Hydrology

South Carolina Water Plan

by
Rodney N. Cherry and A. W. Badr
1998

ABSTRACT

The sources of water for South Carolina are precipitation (48 inches average per year) and streamflow from adjacent states (8 inches average per year). In addition to the annual replenishment, water is stored mostly in sand and limestone aquifers of the Coastal Plain.

The Water Plan suggests the utilization of water from streams and lakes, where feasible, in preference to using water from aquifers, because of the slow recharge to the aquifers and the high evapotranspiration losses and shorter retention times in streams and lakes.

Minimum flows for streams should be established to protect fish and wildlife, preserve water quality, and maintain navigability. Minimum water levels for aquifers should be established to sustain water availability, control land-surface subsidence, and maintain wetlands ecosystems.

All water withdrawals of 100,000 gallons or more in any day, 1 million gallons in any month, or 10 million gallons in any year should be registered.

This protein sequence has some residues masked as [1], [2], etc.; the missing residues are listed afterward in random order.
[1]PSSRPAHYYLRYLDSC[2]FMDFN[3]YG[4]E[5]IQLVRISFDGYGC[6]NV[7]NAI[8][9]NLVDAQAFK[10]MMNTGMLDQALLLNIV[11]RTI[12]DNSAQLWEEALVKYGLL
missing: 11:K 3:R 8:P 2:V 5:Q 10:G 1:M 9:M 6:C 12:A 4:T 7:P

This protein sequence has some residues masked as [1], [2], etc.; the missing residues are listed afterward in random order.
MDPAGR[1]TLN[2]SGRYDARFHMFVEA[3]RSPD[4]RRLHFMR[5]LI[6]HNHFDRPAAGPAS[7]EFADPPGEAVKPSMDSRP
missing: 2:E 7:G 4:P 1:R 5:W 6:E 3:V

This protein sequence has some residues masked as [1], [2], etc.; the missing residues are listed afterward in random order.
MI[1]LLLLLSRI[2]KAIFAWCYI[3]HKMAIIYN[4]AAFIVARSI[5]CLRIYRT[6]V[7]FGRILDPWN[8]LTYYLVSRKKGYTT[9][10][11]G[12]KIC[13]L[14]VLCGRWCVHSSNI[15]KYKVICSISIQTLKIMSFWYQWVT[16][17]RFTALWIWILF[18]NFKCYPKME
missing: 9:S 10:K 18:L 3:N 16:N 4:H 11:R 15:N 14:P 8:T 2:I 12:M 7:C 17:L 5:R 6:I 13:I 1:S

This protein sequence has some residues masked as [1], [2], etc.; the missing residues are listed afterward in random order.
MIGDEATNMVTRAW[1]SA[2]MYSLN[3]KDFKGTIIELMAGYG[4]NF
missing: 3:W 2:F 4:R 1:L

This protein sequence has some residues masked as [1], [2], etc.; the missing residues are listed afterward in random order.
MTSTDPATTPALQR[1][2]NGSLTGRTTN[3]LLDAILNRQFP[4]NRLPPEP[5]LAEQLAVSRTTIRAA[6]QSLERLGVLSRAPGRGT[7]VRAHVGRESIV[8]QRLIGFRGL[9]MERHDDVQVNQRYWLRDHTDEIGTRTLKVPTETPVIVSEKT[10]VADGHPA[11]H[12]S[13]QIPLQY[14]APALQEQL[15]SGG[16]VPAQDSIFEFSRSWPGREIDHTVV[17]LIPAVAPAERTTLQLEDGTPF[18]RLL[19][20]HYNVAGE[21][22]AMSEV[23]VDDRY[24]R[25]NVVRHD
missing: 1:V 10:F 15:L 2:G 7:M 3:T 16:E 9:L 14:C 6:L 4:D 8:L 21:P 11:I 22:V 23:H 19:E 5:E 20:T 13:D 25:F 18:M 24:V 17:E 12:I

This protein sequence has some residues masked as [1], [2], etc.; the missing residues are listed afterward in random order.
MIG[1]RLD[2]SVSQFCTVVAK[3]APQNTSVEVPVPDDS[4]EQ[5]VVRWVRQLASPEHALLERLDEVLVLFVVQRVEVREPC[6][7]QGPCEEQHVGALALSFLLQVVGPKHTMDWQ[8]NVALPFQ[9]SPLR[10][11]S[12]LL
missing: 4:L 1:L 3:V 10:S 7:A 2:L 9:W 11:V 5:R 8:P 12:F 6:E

Mitigation techniques such as but not limited to restricting withdrawal, diverting water from other areas, withdrawing water from a stream rather than an aquifer or vice versa, or taking water from storage facilities such as lakes or reservoirs should be considered if a stream’s flow is less than the minimum flow or the static water level is below the Trigger Level in an aquifer or undesired effects are occurring because of water withdrawals.

A water shortage should be declared and administered by the State Drought Response Committee when insufficient water is available to meet all withdrawals and maintain the required minimum flow in streams or water level in aquifers.


Copies of this report are available in the SCDNR's Columbia office.